“Victorian Freaks is particularly noteworthy for its often-nuanced analysis of freakery. The figure of the freak is represented not simply as a victim of cultural prejudices, but as an agent who actively negotiates a version of subjectivity through the performance and manipulation of cultural codes regarding deviance and normalcy.” Tamar Heller, author of Dead Secrets: Wilkie Collins and the Female Gothic
Victorian Freaks: The Social Context of Freakery in Britainby Marlene Tromp
Indeed, this period has been described by Rosemarie Garland-Thomson as the epoch of "consolidation" for freakery: an era of social change, enormously popular freak shows, and taxonomic frenzy. Victorian Freaks: The Social Context of Freakery in Britain, edited by Marlene Tromp, turns to that rich nexus, examining the struggle over definitions of "freakery" and the unstable and sometimes conflicting ways in which freakery was understood and deployed. As the first study centralizing British culture, this collection discusses figures as varied as Joseph Merrick, "The Elephant Man"; Daniel Lambert, "King of the Fat Men"; Julia Pastrana, "The Bear Woman"; and Laloo "The Marvellous Indian Boy" and his embedded, parasitic twin. The Victorian Freaks contributors examine Victorian culture through the lens of freakery, reading the production of the freak against the landscape of capitalist consumption, the medical community, and the politics of empire, sexuality, and art. Collectively, these essays ask how freakery engaged with notions of normalcy and with its Victorian cultural context.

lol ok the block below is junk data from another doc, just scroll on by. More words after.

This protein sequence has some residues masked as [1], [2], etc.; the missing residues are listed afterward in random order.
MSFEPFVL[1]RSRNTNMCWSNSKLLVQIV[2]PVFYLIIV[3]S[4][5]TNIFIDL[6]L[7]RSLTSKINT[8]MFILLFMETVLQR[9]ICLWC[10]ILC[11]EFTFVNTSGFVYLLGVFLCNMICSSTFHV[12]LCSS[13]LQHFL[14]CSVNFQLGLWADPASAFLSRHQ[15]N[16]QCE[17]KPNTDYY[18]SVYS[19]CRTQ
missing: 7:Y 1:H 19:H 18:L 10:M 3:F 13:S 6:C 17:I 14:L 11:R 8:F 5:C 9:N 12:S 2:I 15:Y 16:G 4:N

- Ohio State University Press
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- 6.20(w) x 9.00(h) x 1.10(d)
Meet the Author
Marlene Tromp is John and Christine Warner Professor of English and Director of Women's Studies at Denison University in Granville, Ohio.
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